|Lavine, Barry - CLARKSON UNIV|
|Davidson, Charles - CLARKSON UNIV|
|Vander Meer, Robert|
|Lahav, Sigal - TEL-AVIV UNIV|
|Soroker, Victoria - TEL-AVIV UNIV|
|Hefetz, Abraham - TEL-AVIV UNIV|
Submitted to: Journal of Chemometrics
Publication Type: Peer Reviewed Journal
Publication Acceptance Date: January 9, 2003
Publication Date: October 2, 2003
Citation: Lavine, B.K., Davidson, C., Vander Meer, R.K., Lahav, S., Soroker, V., Hefetz, A. 2003. Genetic algorithms for deciphering the complex chemosensory code of social insects. Journal of Chemometrics. v. 66. p. 51-62. Interpretive Summary: Mixtures of chemicals released by ants often cause changes in ant behavior. These complex chemical mixtures can be separated and the amount of each chemical measured. It is important to be able to compare the pattern of chemicals found under a variety of conditions. However, this complex data is extremely difficult to interpret, since the chemical components may only differ in their relative amounts. Scientists have developed analytical methods to help deal with the complexity of the data, but are always looking for improvements. Scientists at the Center for Medical, Agricultural and Veterinary Entomology, Gainesville, FL; Department of Chemistry, Clarkson University, Potsdam, NY; and the Department of Zoology, Tel-Aviv University, Ramat Aviv, Israel have successfully demonstrated a new method for the analysis of complex multi-component chemical data. The model data set was generated from the chemical analysis of glandular extracts of the desert ant. The pattern of chemicals from this gland causes ants to be either accepted or attacked by other ants. The chemical patterns are very complex and can be analyzed only using special methods. The authors used a new method that combines artificial intelligence and evolutionary concepts to visually separate the chemical patterns more precisely than previous methods. In this case, we found that chemicals from the queen ant had no influence on whether or not other ants were accepted or attacked. The method we demonstrated here for the analysis of complex chemical mixtures will find many uses in solving otherwise intractable problems in diverse areas of research.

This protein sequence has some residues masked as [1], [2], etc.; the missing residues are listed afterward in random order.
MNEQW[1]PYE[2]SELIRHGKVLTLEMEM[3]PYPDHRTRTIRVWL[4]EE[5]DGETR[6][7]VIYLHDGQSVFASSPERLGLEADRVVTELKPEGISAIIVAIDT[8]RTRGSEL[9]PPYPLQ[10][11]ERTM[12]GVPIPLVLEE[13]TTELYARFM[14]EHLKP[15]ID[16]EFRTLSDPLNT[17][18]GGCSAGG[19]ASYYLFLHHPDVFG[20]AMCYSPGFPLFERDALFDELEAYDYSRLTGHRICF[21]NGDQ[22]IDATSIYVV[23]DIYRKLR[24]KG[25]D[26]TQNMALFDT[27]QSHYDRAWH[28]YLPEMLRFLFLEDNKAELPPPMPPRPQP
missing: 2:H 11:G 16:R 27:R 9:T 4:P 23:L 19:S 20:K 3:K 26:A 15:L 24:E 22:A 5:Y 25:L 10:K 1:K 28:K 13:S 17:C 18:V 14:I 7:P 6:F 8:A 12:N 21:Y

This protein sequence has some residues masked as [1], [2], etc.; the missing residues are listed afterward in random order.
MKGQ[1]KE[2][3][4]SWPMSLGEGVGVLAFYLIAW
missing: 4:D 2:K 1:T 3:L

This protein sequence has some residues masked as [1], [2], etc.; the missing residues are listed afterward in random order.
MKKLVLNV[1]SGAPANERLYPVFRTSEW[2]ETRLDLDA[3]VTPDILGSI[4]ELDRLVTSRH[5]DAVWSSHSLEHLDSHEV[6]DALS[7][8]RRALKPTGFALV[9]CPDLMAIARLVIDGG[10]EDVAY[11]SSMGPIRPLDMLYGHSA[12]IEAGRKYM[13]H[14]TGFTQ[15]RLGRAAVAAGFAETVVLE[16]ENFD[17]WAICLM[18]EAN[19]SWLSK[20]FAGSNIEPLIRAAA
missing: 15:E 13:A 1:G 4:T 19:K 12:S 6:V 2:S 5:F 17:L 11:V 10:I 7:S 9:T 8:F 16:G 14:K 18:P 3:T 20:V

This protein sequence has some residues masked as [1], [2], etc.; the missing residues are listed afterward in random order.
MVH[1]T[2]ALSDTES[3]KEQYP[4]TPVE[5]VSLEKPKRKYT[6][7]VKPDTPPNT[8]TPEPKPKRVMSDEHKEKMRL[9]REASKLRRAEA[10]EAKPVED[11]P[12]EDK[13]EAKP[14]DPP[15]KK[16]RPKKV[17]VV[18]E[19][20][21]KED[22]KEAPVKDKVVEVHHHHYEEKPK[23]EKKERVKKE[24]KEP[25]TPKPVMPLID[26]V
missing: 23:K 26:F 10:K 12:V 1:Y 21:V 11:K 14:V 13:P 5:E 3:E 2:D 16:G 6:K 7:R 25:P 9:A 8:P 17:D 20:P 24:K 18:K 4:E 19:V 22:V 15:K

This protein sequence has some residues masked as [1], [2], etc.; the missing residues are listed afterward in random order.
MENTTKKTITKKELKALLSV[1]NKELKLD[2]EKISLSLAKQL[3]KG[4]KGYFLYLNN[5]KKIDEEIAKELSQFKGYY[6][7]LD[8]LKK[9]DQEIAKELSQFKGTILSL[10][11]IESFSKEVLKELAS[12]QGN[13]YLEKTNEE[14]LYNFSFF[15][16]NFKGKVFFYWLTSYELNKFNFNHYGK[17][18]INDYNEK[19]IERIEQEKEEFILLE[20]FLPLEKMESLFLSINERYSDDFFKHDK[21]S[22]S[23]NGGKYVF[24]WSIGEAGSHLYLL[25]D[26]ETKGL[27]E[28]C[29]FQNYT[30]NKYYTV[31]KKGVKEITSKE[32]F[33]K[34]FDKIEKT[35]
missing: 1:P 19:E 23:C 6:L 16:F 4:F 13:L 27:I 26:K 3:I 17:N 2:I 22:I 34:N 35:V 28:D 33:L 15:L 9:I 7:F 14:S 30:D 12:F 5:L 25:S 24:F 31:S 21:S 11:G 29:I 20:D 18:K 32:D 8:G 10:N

Technical Abstract: Chemical communication among social insects is often studied with chromatographic methods. The data generated in such studies may be complex and require pattern recognition techniques for interpretation. We present the analysis of gas chromatographic profiles of hydrocarbon extracts obtained from the cuticle and postpharyngeal glands of 400 Cataglyphis niger worker ants using a genetic algorithm (GA) for pattern recognition analysis. The GA was used to identify the factors influencing colony odor. The pattern recognition GA identifies features (i.e., chromatographic peaks) whose principal component plots show clustering of the samples on the basis of class. Because the largest principal components capture the bulk of the variance in the data, the peaks chosen by the GA primarily convey information about differences between the classes in a data set. As it trains, the pattern recognition GA focuses on those classes and or samples that are difficult to classify by boosting their class and sample weights. Samples or classes that consistently classify correctly are not as heavily weighted as samples or classes that are difficult to classify. Over time, the algorithm learns its parameters in a manner similar to a neural network. The proposed algorithm integrates aspects of artificial intelligence and evolutionary computations to yield a "smart" one-pass procedure for feature selection and pattern recognition. Utilizing the pattern recognition GA, two specific questions were addressed in this study: 1) does the overall hydrocarbon profile of the colony change with time? (2) Does the queen influence the hydrocarbon pattern of the colony?